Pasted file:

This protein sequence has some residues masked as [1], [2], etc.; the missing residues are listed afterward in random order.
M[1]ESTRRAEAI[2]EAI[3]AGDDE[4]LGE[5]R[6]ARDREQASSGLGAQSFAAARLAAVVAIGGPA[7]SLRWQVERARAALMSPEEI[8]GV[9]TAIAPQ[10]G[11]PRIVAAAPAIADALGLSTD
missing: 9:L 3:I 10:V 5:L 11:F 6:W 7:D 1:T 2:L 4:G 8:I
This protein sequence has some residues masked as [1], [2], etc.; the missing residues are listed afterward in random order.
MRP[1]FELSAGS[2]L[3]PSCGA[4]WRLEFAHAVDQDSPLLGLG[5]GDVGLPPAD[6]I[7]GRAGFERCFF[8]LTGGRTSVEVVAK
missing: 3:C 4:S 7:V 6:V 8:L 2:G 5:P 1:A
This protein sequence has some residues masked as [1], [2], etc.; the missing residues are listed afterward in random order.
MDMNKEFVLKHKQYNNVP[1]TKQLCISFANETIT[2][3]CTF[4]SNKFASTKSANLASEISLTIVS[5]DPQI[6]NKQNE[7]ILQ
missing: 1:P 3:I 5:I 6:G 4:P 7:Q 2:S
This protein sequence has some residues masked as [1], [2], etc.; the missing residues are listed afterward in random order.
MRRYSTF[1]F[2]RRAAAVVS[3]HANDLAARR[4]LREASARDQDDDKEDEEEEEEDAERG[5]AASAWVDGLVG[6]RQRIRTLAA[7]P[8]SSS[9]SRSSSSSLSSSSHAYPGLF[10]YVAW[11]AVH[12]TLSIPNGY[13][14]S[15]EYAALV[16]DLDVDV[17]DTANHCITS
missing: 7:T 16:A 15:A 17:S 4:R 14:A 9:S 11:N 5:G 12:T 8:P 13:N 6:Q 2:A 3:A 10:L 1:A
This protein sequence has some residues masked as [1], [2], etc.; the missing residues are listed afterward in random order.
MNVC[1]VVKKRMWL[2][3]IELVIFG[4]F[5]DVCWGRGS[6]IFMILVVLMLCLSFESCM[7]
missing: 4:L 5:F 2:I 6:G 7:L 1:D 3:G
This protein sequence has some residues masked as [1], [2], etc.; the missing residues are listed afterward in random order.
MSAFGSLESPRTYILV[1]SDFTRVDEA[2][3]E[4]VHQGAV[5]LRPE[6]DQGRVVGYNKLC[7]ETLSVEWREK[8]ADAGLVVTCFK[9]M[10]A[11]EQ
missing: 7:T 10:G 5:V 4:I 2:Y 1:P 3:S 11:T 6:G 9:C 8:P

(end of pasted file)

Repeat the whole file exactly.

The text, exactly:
This protein sequence has some residues masked as [1], [2], etc.; the missing residues are listed afterward in random order.
M[1]ESTRRAEAI[2]EAI[3]AGDDE[4]LGE[5]R[6]ARDREQASSGLGAQSFAAARLAAVVAIGGPA[7]SLRWQVERARAALMSPEEI[8]GV[9]TAIAPQ[10]G[11]PRIVAAAPAIADALGLSTD
missing: 9:L 3:I 10:V 5:L 11:F 6:W 7:D 1:T 2:L 4:G 8:I
This protein sequence has some residues masked as [1], [2], etc.; the missing residues are listed afterward in random order.
MRP[1]FELSAGS[2]L[3]PSCGA[4]WRLEFAHAVDQDSPLLGLG[5]GDVGLPPAD[6]I[7]GRAGFERCFF[8]LTGGRTSVEVVAK
missing: 3:C 4:S 7:V 6:V 8:L 2:G 5:P 1:A
This protein sequence has some residues masked as [1], [2], etc.; the missing residues are listed afterward in random order.
MDMNKEFVLKHKQYNNVP[1]TKQLCISFANETIT[2][3]CTF[4]SNKFASTKSANLASEISLTIVS[5]DPQI[6]NKQNE[7]ILQ
missing: 1:P 3:I 5:I 6:G 4:P 7:Q 2:S
This protein sequence has some residues masked as [1], [2], etc.; the missing residues are listed afterward in random order.
MRRYSTF[1]F[2]RRAAAVVS[3]HANDLAARR[4]LREASARDQDDDKEDEEEEEEDAERG[5]AASAWVDGLVG[6]RQRIRTLAA[7]P[8]SSS[9]SRSSSSSLSSSSHAYPGLF[10]YVAW[11]AVH[12]TLSIPNGY[13][14]S[15]EYAALV[16]DLDVDV[17]DTANHCITS
missing: 7:T 16:A 15:A 17:S 4:R 14:A 9:S 11:N 5:G 12:T 8:P 13:N 6:Q 2:A 3:A 10:L 1:A
This protein sequence has some residues masked as [1], [2], etc.; the missing residues are listed afterward in random order.
MNVC[1]VVKKRMWL[2][3]IELVIFG[4]F[5]DVCWGRGS[6]IFMILVVLMLCLSFESCM[7]
missing: 4:L 5:F 2:I 6:G 7:L 1:D 3:G
This protein sequence has some residues masked as [1], [2], etc.; the missing residues are listed afterward in random order.
MSAFGSLESPRTYILV[1]SDFTRVDEA[2][3]E[4]VHQGAV[5]LRPE[6]DQGRVVGYNKLC[7]ETLSVEWREK[8]ADAGLVVTCFK[9]M[10]A[11]EQ
missing: 7:T 10:G 5:V 4:I 2:Y 1:P 3:S 11:T 6:G 9:C 8:P